Jack Dorsey chose Square over Twitter

Jack Dorsey stepped down from his perch at Twitter.
Jack Dorsey stepped down from his perch at Twitter.
Image: REUTERS/Toby Melville
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Jack Dorsey, the co-founder of Twitter, is stepping down as CEO of the social media company after six years. Parag Agrawal, the company’s former CTO, took over the role on Nov. 29.

In his resignation letter, posted on Twitter, Dorsey said he wants the company to break away from the vision and control of its co-founders, calling founder-led companies “severely limiting.” Dorsey was the first CEO of Twitter from 2006 to 2008 and returned in 2015 after a period away from the day-to-day management of the company. Since he returned, Dorsey has had to answer to questions about his commitment to Twitter, since he also serves as the CEO of Square, a financial services company he founded in 2009.

Last year, Dorsey faced a serious challenge from activist investor Jesse Cohn of Elliott Management, which acquired a chunk of the company and attempted to force Dorsey out. (After a drawn-out battle, Cohn was ultimately unsuccessful and stepped down from Twitter’s board in April 2021.)

But Dorsey is leaving Twitter on a high note. Although Twitter’s 211 million daily users are eclipsed by Facebook’s nearly 2 billion (as well as those of Snapchat, TikTok and Pinterest), Twitter has become an essential platform for news, political talk, and live events— as well as world leaders, especially former US president Donald Trump (now banned for inciting violence during the Jan. 6, 2021 insurrection at the US Capitol.).

While facing misinformation and hate speech on its platform, and tough decisions about world leaders who abuse the platform, Dorsey focused on improve ad capabilities and introducing new products and revenue streams. Twitter’s stock has performed well since the start of the pandemic, having doubled since its low in March 2020, and recently debuted a subscription version of the app, called Twitter Blue, and has emphasized the importance of live audio through its Spaces feature.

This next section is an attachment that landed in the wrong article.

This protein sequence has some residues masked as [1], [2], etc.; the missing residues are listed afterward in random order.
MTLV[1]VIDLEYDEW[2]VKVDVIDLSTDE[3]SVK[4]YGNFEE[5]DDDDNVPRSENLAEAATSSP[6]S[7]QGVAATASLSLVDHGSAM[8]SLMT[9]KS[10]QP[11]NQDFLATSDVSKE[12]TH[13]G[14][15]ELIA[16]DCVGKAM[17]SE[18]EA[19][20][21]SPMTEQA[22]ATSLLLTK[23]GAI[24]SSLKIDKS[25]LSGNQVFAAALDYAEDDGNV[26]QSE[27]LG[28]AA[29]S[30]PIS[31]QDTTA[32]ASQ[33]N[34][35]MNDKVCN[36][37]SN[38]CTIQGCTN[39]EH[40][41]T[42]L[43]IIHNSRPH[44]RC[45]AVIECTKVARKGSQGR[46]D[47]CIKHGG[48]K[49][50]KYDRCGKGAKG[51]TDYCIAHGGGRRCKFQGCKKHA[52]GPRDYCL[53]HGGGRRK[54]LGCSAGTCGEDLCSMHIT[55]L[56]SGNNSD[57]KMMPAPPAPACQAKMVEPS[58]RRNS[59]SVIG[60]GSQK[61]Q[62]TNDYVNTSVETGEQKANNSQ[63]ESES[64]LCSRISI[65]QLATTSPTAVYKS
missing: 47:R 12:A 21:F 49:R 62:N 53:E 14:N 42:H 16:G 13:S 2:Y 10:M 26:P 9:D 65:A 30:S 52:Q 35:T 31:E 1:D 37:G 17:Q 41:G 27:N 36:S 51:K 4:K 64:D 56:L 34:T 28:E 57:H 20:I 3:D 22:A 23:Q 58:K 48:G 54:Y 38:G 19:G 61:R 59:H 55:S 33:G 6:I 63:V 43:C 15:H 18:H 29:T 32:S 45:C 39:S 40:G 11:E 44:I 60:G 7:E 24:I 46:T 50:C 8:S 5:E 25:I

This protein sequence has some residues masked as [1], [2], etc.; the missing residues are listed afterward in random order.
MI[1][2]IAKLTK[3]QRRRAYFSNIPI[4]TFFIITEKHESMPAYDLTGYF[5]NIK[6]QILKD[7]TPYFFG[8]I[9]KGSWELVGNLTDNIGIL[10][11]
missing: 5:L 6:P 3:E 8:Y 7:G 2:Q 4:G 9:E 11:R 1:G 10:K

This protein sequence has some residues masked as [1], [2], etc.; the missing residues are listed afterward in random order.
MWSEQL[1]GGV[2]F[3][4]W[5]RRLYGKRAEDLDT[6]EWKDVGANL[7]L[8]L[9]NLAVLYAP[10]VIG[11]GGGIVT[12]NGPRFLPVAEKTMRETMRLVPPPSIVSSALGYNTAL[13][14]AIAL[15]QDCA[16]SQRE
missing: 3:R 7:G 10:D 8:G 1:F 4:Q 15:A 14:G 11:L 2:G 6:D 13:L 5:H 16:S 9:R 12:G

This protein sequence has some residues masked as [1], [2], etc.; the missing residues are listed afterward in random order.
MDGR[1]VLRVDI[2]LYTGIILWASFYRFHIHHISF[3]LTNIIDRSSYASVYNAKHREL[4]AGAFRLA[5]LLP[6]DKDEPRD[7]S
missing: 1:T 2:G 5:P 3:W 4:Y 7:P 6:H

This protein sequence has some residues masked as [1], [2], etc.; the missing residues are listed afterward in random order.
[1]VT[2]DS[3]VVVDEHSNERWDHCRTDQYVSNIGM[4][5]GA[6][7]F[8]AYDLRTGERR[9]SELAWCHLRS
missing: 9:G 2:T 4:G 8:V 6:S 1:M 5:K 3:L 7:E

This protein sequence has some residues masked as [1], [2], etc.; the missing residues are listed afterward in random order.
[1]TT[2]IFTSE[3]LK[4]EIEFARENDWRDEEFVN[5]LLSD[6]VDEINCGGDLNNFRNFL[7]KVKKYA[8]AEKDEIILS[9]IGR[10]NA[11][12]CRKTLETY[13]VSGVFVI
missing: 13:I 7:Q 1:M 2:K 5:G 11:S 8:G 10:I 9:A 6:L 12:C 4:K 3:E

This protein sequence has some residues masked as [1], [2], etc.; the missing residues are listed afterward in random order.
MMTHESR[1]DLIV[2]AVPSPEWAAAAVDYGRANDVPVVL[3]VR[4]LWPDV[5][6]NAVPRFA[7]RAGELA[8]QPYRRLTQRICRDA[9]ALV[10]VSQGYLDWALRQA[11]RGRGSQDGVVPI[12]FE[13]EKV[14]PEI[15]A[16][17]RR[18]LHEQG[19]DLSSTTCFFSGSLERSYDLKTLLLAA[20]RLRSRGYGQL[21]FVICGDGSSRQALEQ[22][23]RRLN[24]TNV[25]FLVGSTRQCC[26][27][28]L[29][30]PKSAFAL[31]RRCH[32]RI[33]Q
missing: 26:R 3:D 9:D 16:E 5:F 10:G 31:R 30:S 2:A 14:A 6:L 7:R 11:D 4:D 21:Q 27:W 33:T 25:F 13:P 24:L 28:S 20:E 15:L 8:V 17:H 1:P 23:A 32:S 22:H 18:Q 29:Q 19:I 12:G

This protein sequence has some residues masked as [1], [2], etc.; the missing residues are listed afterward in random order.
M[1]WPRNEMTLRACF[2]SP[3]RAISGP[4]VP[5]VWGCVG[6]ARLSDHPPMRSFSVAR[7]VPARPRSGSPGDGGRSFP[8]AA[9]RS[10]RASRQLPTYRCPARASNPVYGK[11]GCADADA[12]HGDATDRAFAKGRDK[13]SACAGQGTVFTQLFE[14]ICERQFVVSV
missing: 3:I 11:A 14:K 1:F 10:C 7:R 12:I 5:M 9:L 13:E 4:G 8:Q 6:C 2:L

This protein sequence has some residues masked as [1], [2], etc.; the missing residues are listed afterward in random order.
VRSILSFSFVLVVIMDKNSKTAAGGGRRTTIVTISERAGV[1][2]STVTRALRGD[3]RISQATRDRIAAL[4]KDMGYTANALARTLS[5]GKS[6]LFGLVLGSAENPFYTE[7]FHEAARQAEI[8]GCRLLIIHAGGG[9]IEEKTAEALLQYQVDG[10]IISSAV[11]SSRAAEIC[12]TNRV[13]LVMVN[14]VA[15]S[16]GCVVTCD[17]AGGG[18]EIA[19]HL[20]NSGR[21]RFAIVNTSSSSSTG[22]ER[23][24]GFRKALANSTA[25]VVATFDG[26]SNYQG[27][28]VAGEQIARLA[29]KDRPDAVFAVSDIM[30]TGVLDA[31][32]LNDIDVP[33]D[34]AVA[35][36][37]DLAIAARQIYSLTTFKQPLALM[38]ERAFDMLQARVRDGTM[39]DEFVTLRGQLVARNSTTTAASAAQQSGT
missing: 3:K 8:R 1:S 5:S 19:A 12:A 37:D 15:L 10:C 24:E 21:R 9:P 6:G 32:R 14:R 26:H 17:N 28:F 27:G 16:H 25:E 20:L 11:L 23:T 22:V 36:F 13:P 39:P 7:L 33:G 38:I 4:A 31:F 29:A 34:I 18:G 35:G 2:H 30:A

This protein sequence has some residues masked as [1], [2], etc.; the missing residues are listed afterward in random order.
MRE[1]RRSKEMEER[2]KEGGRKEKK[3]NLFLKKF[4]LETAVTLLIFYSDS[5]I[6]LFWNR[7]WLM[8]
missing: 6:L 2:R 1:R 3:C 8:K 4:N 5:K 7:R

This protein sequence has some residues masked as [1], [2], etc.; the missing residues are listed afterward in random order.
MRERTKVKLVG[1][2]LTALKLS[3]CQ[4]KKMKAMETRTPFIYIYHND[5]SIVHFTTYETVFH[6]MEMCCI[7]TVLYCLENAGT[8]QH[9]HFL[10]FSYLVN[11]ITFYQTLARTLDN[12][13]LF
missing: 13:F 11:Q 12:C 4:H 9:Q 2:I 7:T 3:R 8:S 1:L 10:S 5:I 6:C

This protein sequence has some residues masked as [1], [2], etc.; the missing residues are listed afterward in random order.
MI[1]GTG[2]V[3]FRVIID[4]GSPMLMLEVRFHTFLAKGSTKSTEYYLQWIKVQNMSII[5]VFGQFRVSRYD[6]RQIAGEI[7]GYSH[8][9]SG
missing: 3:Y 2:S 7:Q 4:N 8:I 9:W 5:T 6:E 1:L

Why Square over Twitter

Dorsey is now likely to turn his full attention to the financial firm Square, which he co-founded in 2009.

Square is a payments company that manages point-of-sale transactions for many small businesses. (Buy a latté at a local coffee shop and you’re likely using Square.) It also owns Cash App, a peer-to-peer payment app that rivals PayPal’s Venmo. And it recently expanded its e-commerce footprint by buying Afterpay, the Australian company that pioneered buy-now, pay-later, for $29 billion. It also owns the web hosting service Weebly, the music streamer Tidal, and until recently owned the food delivery app Caviar.

While Twitter has turned profits each quarter of 2021 (except for the third quarter when it incurred a costly legal settlement), it lost $1.14 billion in 2020. Square’s business is anything but touch-and-go: The company posted gross profits of $1.13 billion just in the third quarter of 2021 and has been consistently profitable for years.

While Twitter’s financial success is mostly limited to its ability to sell digital advertising, a market dominated by Google and Facebook, Square has a grip on the entire consumer payment system. Square is enmeshed with brick-and-mortar sales, e-commerce, peer-to-peer, and increasingly the crypto market. While Twitter is building new revenue streams, particularly through its subscription offering, Square simply has more chips on a table with generally lower risk and better returns.

Doubling down on cryptocurrency

Another reason could be personal. Jack Dorsey, whose Twitter bio just reads “#bitcoin,” is enthralled with crypto. In August, Dorsey claimed bitcoin will “unite a deeply divided country…and eventually [the] world.” He prognosticated bitcoin will become the single world currency in the next decade and declare it a “big part” of Twitter’s future.

But Twitter may not be the right home for his crypto ambitions. Twitter still lags behind competitors in e-commerce. Although the company has launched a team to work on blockchain projects and crypto for payments to so-called creators on the app, Twitter CFO Ned Segal has pushed back on the idea of investing in cryptocurrency)

Square may give Dorsey the financial platform he needs to realize his crypto-utopian dreams. Square is already heavily invested in crypto, Square holds about 5% of its cash reserves in bitcoin, having last bought $170 million in additional bitcoin February 2021. Square’s Cash App lets users buy and sell bitcoin on its platform, it is working on a bitcoin-based decentralized finance platform, and is considering building a bitcoin mining system.

Through Square, not Twitter, Dorsey may be able to bet on the future of crypto.